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How to Win (Twitter) Friends and Influence People

There are certain rules to follow if you want to grow your Twittersphere.

(originally published by Booz & Company)

Want to get more Twitter followers? Stop posting messages about yourself, ditch the negativity, and cut back on hashtags. These are the main findings of a new study from researchers at the Georgia Institute of Technology and the University of Michigan that sought to determine the best ways to hook new followers in 140 characters or less.

Despite the explosion of social media use by people and businesses in recent years, this is the first study to gauge best and worst practices in the Twitterverse, where a user’s number of followers provides a snapshot into their sphere of influence, the authors write. For those without the celebrity status to grant them an automatic legion of disciples, the tone and content of posts have an indisputable impact on the ability to grow a Twitter audience, they add.

The researchers tracked more than 500 average Twitter users over 15 months, analyzing about half a million tweets. New or largely inactive accounts were excluded, and the average user in the study had nearly 400 followers. Every three months, the authors calculated how many followers each user had gained or lost since their last measurement. Combining elements of linguistics, social network, and computer communications research, the authors evaluated 22 facets of the users’ demographics and tweeting behavior, including their age, the number of retweets they issued, and the complexity of the language they used. In line with previous research on textual analysis, the authors identified 2,800 terms that convey upbeat or negative emotions, and scored each tweet on a sliding positivity scale.

The most significant finding: Don’t be a “meformer.” Although the average user posted about themselves in 41 percent of their tweets, these self-focused messages drove down follower growth, the authors found. In fact, outward-looking, information-based content consistently attracted followers at a rate about 30 times higher than tweets about one’s own feelings or activities.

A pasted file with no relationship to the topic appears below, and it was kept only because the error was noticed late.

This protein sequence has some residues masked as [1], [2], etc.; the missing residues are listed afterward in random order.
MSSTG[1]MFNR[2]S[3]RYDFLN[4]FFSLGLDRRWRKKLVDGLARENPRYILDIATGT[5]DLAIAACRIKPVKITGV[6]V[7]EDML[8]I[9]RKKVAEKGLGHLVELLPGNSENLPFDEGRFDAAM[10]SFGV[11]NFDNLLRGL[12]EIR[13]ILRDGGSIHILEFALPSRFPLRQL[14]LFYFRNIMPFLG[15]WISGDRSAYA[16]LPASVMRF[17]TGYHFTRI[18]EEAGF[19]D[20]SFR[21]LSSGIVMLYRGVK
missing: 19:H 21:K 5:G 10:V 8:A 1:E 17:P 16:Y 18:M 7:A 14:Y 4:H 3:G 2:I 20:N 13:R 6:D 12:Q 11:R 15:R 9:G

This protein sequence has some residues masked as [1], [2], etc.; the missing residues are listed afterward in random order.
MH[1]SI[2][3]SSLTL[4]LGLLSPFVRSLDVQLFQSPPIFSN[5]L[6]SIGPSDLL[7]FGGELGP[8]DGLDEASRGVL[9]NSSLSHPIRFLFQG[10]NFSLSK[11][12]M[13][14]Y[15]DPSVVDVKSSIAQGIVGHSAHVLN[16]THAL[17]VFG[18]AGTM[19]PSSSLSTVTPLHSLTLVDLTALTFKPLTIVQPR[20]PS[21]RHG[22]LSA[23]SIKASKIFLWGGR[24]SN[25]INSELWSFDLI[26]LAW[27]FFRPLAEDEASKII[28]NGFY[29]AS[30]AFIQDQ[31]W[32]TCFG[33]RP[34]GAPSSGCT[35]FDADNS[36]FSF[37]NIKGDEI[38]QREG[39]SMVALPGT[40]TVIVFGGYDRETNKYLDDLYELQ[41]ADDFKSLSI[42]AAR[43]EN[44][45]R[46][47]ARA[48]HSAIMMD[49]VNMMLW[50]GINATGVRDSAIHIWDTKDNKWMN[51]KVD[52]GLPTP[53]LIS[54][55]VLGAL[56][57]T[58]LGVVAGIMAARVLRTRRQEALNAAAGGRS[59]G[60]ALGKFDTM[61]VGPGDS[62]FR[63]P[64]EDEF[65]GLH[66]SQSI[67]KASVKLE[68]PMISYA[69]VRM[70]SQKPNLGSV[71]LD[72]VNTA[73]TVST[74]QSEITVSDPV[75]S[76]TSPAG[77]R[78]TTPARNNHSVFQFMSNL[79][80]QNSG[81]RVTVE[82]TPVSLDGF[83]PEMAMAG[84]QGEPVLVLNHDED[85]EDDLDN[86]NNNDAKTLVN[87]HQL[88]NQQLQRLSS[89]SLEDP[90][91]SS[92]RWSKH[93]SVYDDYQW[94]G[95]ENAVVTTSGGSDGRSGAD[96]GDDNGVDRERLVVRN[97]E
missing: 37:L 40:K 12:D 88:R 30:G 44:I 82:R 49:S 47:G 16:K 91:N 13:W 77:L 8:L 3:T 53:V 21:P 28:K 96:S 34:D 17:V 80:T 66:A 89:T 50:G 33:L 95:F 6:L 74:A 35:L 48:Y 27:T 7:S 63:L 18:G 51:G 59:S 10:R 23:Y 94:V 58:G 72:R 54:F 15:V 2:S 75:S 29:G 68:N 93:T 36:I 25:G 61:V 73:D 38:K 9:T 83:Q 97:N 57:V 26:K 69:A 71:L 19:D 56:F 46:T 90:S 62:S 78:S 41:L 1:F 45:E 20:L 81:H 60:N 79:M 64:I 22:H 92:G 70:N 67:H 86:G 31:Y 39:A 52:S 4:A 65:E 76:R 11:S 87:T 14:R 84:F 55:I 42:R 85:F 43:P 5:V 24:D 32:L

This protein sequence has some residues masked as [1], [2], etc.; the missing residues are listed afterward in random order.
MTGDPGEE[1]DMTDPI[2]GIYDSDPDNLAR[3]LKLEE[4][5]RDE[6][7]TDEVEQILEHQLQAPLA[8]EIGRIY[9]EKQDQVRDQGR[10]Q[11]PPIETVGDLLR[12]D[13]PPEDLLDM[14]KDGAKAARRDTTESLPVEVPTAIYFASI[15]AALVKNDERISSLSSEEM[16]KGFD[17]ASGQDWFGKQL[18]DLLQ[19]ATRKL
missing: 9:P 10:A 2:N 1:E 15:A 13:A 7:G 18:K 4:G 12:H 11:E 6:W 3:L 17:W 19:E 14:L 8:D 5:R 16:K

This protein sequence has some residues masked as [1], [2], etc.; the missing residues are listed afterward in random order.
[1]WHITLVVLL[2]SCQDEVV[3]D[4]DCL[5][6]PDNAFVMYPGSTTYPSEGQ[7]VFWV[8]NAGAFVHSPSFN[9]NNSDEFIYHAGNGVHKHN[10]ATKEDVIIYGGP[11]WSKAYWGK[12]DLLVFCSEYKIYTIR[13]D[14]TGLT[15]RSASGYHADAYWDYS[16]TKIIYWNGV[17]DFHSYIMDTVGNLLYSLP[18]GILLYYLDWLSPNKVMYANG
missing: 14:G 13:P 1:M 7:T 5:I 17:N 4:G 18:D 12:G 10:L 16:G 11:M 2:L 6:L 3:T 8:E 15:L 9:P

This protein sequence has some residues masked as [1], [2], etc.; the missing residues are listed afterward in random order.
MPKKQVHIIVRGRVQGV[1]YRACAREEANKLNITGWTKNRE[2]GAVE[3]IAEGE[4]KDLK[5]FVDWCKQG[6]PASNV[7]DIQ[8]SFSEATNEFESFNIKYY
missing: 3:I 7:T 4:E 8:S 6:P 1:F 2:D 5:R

It also helps to be happy. Because Twitter users form relatively weak social ties (most followers do not interact offline, for example), negativity from strangers appears to be a turnoff. Posts about bad news, poor health, or unemployment are generally not the way to gain new followers.

Third, don’t abuse the hashtags. Although these labels at the end of a tweet can be helpful to connect a post to bigger events, issues, or trends, the authors found that the higher a user’s hashtag ratio, the less likely they were to gain clout—presumably because hashtags distract readers and detract from the message.

Meanwhile, direct tweets to other users promoted follower growth, the authors found, whereas blanket “broadcast” posts had a negative effect. And having content retweeted is also a reliable predictor of steady expansion.

Finally, the authors say, it helps to spruce up your profile. Users who took more space to describe themselves, linked to a personal website, and identified their home location all grew their follower pools at a much faster rate.

And for executives, building a larger Twitter following is much more than a popularity contest. One recent BRANDfog survey found that 82 percent of respondents were more likely to trust a firm whose CEO and top managers used social media, whereas 77 percent said they would rather buy products from a company whose leaders expressed their value and mission through sites like Twitter or Facebook. So go forth and tweet, but remember: Be positive, and avoid the navel-gazing.

Matt Palmquist

Matt Palmquist is a freelance business journalist based in Oakland, Calif.

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